SYDNEY • Australian police have revealed that a 12-year-old is on the radar of counter-terrorism authorities, as Prime Minister Malcolm Turnbull urged closer cooperation with Muslim leaders at national security talks to tackle the growing extremist threat.
The boy was listed on a federal court order among a group of males linked to Farhad Jabar, 15, who shot a police employee in the back of the head in Sydney this month while reportedly shouting religious slogans.
"We're shocked that a 12-year-old is on police radar for these types of matters," Australian Federal Police Commissioner Andrew Colvin told the Australian Broadcasting Corporation yesterday. "This threat has evolved. It's become younger." He added that "the problem is getting worse for Australia, not better".
Earlier this week, Canberra outlined plans to tighten counter-terrorism laws further, including restricting the movements of suspects as young as 14 in the wake of the deadly attack on police employee Curtis Cheng. Jabar was killed by police fire soon after.
Yesterday, an 18-year-old man was arrested on terrorism-related charges linked to the shooting while a 22-year-old will be charged with supplying the gun, police said.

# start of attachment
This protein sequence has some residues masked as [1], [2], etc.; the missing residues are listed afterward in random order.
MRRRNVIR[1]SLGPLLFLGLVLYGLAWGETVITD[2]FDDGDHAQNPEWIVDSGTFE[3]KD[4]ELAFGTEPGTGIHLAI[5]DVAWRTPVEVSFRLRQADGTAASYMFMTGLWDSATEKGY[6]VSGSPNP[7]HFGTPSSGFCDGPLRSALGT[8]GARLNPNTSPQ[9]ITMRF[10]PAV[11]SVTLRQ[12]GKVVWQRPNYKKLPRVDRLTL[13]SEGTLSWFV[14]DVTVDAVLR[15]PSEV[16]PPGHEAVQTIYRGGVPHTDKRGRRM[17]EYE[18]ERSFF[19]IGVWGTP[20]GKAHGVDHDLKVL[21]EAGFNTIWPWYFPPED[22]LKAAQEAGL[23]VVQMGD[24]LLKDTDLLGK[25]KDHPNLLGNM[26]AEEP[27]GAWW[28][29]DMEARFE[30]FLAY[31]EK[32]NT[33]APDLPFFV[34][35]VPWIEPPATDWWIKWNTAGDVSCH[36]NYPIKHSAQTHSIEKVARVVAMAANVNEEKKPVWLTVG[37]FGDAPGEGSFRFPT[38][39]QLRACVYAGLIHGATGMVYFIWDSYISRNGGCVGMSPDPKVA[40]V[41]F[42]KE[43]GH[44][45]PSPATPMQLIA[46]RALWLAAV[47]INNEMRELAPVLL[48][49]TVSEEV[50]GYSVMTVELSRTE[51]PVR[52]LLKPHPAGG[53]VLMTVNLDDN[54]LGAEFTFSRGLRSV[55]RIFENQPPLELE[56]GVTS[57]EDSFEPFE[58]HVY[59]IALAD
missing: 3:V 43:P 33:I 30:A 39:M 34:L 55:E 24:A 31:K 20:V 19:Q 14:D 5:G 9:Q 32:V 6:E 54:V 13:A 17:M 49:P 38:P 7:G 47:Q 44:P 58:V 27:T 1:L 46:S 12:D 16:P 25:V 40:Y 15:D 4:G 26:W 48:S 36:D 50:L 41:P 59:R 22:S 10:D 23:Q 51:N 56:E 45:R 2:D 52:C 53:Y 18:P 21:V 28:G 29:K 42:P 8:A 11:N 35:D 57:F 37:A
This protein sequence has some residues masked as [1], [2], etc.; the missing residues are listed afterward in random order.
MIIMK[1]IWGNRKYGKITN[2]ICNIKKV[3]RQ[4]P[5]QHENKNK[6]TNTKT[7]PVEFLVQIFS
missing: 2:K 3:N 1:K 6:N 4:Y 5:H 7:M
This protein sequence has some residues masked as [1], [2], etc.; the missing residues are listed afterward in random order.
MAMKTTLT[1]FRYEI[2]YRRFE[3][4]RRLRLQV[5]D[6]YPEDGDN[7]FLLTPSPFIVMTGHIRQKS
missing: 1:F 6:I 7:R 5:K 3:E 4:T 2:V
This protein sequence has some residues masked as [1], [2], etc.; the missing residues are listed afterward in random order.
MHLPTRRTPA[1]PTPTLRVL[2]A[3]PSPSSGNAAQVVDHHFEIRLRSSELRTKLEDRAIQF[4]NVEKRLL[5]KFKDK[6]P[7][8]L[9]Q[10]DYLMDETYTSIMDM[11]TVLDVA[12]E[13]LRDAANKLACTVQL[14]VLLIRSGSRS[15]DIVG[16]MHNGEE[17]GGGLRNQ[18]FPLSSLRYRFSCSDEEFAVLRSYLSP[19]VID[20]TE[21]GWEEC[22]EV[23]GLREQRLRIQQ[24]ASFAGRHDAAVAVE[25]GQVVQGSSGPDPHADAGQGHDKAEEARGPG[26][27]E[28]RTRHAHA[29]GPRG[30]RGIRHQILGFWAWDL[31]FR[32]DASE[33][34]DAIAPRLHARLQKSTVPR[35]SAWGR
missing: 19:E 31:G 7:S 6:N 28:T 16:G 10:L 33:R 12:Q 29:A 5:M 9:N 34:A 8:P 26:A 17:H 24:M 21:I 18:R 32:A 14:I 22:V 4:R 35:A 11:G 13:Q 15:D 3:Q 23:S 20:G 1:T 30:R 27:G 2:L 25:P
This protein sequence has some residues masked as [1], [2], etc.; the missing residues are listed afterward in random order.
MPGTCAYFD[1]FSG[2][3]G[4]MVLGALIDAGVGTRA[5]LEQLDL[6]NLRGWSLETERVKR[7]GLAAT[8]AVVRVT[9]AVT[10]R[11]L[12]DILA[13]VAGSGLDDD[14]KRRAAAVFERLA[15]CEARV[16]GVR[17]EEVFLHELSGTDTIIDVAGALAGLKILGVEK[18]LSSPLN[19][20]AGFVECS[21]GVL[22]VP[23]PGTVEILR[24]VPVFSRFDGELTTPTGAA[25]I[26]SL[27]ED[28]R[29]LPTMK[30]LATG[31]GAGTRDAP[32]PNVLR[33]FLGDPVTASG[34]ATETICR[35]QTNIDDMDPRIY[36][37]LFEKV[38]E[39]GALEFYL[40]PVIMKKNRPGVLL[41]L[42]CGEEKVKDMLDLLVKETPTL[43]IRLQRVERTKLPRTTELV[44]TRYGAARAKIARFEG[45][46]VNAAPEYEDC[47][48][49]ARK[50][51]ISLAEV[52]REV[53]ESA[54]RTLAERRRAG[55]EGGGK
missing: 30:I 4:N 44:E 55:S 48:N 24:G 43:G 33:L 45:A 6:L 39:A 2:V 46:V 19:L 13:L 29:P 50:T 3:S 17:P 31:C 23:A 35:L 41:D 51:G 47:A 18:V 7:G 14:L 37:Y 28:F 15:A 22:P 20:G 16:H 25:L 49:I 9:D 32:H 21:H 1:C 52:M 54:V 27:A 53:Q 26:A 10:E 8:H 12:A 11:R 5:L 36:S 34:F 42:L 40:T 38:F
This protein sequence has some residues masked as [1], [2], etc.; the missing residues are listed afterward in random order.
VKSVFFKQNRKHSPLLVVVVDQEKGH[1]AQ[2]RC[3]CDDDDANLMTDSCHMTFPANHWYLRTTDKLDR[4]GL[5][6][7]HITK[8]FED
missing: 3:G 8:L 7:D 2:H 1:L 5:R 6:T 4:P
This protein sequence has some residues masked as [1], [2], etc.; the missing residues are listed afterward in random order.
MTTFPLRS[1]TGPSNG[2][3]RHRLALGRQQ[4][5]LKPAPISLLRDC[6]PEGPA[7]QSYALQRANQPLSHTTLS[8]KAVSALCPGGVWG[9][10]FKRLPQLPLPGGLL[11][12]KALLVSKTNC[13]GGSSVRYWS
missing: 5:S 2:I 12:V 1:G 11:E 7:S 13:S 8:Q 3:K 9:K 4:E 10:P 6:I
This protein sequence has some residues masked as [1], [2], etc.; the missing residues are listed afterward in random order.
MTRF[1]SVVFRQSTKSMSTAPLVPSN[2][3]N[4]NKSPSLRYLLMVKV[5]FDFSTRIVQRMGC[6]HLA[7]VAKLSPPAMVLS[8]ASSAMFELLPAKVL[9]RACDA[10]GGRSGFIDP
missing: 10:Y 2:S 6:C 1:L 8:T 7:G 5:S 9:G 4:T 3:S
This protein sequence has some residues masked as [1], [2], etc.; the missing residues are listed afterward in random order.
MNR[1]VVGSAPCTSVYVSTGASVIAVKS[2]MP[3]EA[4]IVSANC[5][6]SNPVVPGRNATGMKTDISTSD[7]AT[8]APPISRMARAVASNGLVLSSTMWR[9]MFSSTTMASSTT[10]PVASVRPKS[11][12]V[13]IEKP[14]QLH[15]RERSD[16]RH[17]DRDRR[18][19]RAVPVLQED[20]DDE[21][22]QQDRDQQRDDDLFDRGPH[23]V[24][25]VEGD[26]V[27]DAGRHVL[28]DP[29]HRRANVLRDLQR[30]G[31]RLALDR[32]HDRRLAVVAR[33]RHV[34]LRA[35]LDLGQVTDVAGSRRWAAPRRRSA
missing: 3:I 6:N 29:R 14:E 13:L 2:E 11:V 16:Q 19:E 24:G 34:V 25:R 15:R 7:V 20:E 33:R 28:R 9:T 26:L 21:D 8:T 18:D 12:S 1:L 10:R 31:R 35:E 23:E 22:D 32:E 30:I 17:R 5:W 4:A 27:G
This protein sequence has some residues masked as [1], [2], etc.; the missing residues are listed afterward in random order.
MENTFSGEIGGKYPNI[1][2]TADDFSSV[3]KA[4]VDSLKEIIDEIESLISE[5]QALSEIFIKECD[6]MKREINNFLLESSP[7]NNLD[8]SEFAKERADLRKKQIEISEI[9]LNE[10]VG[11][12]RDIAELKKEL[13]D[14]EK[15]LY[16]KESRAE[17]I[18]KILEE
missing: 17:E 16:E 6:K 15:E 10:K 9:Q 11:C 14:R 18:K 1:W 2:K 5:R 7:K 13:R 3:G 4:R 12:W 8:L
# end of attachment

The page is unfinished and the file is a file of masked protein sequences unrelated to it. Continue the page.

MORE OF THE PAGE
This threat has evolved. It's become younger. The problem is getting worse for Australia, not better.
AUSTRALIAN FEDERAL POLICE COMMISSIONER ANDREW COLVIN
Justice Minister Michael Keenan also expressed alarm at the age of children being targeted for radicalisation but declined to say how many young teens were on watchlists. "I do not think it is appropriate for me to go into that," he said.
Canberra has become increasingly concerned about the prospect of lone-wolf attacks by individuals inspired by groups such as the Islamic State in Iraq and Syria (ISIS), and has already cracked down on Australians attempting to travel to conflict zones.
The authorities lifted Australia's terror threat alert to high a year ago, introduced new national security laws and have since conducted several counter-terrorism raids.
The moves followed Melbourne police shooting dead a "known terror suspect" who stabbed two officers in September last year, just one day after ISIS militants called for Muslims to indiscriminately kill Australians.
And in December, Iranian-born self-styled cleric Man Haron Monis and two hostages were killed following a 17-hour siege at a central Sydney cafe.
Mr Turnbull opened yesterday's meeting in Canberra of police, security and intelligence chiefs from around the country, urging closer cooperation with Muslim leaders and greater mutual respect across the country. "The Muslim community are our absolutely necessary partners in this fight against extremism and we need to work very closely with them," he said.